trs(1) filter replacing strings


trs [-[r]f] FILE


Copy stdin to stdout replacing every occurence of given strings with other ones. This is similar to tr(1), but replaces strings, not only single chars.

Rules (separated by whitespace) can be given directly after -e option, or can be read from FILE. Argument not preceded by -e or -f is guessed to be a script when it contains some whitespace, or a filename otherwise.

Comments are allowed from # until the end of line. The character # in strings must be specified as \\\\#.

Standard C-like escapes \\a \\b \\e \\f \\n \\r \\t \\v \\\\ \\\\nnn are recognized. In addition, \\s means a space character and \\! means an empty string.

Sets of acceptable characters at a given position can be specified between \\[ and \\]. ASCII ranges in sets can be shortly written as FIRST-LAST. When a set consists of only a single range, \\[ and \\] can be omitted.

When a part of the string to translate is enclosed in \\\\{...\\\\}, only that part is replaced. Any text outside \\\\{...\\\\} serves as an assertion: a string is translated only if it is preceded by the given text and followed by another one. \\{ at the beginning or \\} at the end of the string can be omitted. Text outside \\\\{...\\\\} is treated as untranslated.

Before the beginning of the file and after its end there are only \\\\n's. Thus, for example, \\n\\{.\\}\\n matches . on a line by itself, including the first line, and the last one even without the \\n marker.

A fragment of the form \\\\?x=N, where x is a letter A-Za-z and N is a digit 0-9, contained in the target text sets the variable x to the value N when that rule succeeds. Similar fragment in the source text causes the given rule to be considered only if that variable has such value. Initially all variables have the value of 0. Several assignments or conditions can be present in one rule - they are ANDed together.


Give the translation rules directly in the command line.
Get them from the file specified.
Reverse every rule. This affects only the next -e or -f option. Of course this doesn't have to give the reverse translation! Any rule containing any of \\{\\}\\[\\]\\{\\}\\- is taken in only one direction. You may force any rule to be taken in only one direction by enclosing the string to translate in \\\\{...\\\\}.
display help and exit
output version information and exit

Multiple -e or -f options are allowed. All rules are loaded together then, and earlier ones have precedence.


$ echo Leeloo |trs -e 'el n e i i aqq o\}\n x o u'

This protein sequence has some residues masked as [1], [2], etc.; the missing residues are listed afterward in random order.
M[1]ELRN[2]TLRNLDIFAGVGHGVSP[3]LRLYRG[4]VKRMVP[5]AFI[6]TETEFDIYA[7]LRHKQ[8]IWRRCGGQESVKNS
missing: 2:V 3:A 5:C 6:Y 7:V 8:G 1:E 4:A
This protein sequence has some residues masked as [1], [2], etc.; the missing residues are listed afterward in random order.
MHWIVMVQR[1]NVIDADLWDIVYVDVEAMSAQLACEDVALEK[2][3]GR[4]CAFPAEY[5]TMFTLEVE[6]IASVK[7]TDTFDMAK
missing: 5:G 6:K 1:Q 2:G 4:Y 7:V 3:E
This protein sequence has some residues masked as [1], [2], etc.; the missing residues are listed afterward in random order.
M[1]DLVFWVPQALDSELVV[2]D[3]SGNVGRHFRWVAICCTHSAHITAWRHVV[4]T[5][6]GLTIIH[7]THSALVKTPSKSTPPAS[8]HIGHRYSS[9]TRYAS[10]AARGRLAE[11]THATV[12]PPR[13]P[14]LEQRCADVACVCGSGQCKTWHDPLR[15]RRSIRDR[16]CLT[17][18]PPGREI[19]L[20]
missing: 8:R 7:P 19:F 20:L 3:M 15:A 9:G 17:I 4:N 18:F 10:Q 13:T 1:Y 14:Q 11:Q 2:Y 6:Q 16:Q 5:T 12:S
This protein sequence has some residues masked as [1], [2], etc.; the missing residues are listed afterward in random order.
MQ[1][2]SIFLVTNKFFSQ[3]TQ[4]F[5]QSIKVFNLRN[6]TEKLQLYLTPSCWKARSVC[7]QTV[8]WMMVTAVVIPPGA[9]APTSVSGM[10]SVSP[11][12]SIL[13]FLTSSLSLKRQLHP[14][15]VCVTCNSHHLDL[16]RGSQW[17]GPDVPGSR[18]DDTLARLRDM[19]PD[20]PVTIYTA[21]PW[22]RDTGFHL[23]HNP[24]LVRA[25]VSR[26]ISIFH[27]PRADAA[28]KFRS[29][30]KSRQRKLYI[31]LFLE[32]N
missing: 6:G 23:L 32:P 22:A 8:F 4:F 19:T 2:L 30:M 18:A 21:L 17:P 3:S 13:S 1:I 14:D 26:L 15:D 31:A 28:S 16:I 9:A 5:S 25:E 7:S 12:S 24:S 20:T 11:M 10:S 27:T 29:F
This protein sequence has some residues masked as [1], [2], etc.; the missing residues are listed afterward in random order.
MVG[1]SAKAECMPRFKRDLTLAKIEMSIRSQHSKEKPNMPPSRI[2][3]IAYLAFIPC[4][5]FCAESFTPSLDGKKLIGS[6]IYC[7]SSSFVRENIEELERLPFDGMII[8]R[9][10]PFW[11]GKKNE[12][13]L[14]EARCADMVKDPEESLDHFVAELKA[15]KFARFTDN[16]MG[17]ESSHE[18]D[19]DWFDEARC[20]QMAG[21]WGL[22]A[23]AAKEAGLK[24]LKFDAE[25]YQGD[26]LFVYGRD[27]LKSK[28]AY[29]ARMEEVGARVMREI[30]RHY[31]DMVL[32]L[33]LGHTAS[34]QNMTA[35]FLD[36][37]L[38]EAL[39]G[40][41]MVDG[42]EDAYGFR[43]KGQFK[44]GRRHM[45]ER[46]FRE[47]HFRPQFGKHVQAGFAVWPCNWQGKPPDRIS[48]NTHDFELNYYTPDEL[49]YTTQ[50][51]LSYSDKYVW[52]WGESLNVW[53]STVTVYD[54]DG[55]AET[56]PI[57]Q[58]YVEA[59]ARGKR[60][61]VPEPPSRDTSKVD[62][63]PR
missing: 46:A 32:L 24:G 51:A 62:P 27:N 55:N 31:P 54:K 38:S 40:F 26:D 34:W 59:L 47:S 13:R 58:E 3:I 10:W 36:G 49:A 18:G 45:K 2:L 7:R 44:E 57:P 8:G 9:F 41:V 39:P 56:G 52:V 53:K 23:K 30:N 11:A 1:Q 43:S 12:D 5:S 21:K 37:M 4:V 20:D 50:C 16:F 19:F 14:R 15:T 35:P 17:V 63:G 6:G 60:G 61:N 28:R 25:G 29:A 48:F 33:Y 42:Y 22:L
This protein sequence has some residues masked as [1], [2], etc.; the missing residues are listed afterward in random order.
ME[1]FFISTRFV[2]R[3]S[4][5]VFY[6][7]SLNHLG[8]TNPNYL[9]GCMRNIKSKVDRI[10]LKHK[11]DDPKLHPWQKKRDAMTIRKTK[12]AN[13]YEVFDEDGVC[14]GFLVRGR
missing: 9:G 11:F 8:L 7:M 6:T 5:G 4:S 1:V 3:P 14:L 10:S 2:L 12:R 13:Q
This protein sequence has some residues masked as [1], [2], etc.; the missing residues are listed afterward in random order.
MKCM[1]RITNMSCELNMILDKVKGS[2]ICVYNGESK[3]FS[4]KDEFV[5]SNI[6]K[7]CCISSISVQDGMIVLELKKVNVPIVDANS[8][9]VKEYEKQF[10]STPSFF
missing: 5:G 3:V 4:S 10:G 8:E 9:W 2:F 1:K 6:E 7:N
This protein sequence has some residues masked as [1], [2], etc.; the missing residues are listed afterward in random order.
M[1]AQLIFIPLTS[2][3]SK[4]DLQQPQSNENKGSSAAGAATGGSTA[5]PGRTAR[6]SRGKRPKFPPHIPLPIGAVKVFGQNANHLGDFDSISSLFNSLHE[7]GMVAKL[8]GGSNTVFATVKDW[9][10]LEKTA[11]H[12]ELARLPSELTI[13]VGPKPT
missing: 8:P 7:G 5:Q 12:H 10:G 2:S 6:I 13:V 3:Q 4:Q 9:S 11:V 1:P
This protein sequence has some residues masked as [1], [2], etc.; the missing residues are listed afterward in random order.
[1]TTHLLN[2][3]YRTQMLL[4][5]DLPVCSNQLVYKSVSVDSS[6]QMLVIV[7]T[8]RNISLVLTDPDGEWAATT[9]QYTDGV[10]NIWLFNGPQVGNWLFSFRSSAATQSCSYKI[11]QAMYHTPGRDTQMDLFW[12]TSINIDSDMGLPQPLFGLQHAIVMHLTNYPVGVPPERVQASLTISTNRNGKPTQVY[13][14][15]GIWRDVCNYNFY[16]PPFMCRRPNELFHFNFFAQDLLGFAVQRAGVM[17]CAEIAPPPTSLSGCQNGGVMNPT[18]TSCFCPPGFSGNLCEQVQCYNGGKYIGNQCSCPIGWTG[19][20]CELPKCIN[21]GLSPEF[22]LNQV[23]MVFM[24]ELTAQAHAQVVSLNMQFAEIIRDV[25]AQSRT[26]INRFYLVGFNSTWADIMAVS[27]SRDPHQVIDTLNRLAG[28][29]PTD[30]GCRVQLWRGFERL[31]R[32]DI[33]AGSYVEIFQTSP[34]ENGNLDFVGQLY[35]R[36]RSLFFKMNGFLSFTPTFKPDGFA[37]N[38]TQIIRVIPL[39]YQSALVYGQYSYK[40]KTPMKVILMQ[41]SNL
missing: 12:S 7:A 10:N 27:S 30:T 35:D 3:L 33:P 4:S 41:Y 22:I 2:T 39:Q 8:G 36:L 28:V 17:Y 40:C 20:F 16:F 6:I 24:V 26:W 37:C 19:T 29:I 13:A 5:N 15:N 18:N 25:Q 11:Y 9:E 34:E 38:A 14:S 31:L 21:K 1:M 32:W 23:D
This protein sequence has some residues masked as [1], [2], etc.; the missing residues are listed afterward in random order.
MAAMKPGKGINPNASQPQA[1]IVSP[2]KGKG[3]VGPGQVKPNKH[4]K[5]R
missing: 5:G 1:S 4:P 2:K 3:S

The main difference between trs and sed 's///g; ...' (excluding sed's regular expressions) is that sed takes every rule in the order specified and applies it to the whole line of translated file, whereas trs examines every position and tries all rules in this place first. In sed every next rule is fed with the text produced by the previous one, whereas in trs every piece of text can be translated at most once (if more than one rule matches at a given position, the one mentioned earlier wins). That's why sed isn't well suited for translating between character sets. On the other hand, tr translates only single bytes, so it can't be used for Unicode conversions, or TeX / SGML ways for specifying extended characters.

Another example:

$ echo 642 |trs -e '4 7 72 66 64 4'
$ echo 642 |sed 's/4/7/g; s/72/66/g; s/64/4/g'

The string to replace can be empty; there must be something outside \\{\\} then. In this special case only one such create-from-nothing rule can success at a given position. For example, \\}\\x80\\-\\xFF @ precedes every character with high byte set with @. The rule of the form some\\{ thing doesn't work at the end of a file.


trs is a filter replacing strings. It forms part of the konwert package.

Copyright (c) 1998 Marcin 'Qrczak' Kowalczyk

This program is free software; you can redistribute it and/or modify it under the terms of the GNU General Public License as published by the Free Software Foundation; either version 2 of the License, or (at your option) any later version.

This program is distributed in the hope that it will be useful, but WITHOUT ANY WARRANTY; without even the implied warranty of MERCHANTABILITY or FITNESS FOR A PARTICULAR PURPOSE. See the GNU General Public License for more details.

You should have received a copy of the GNU General Public License along with this program; if not, write to the Free Software Foundation, Inc., 59 Temple Place, Suite 330, Boston, MA 02111-1307 USA


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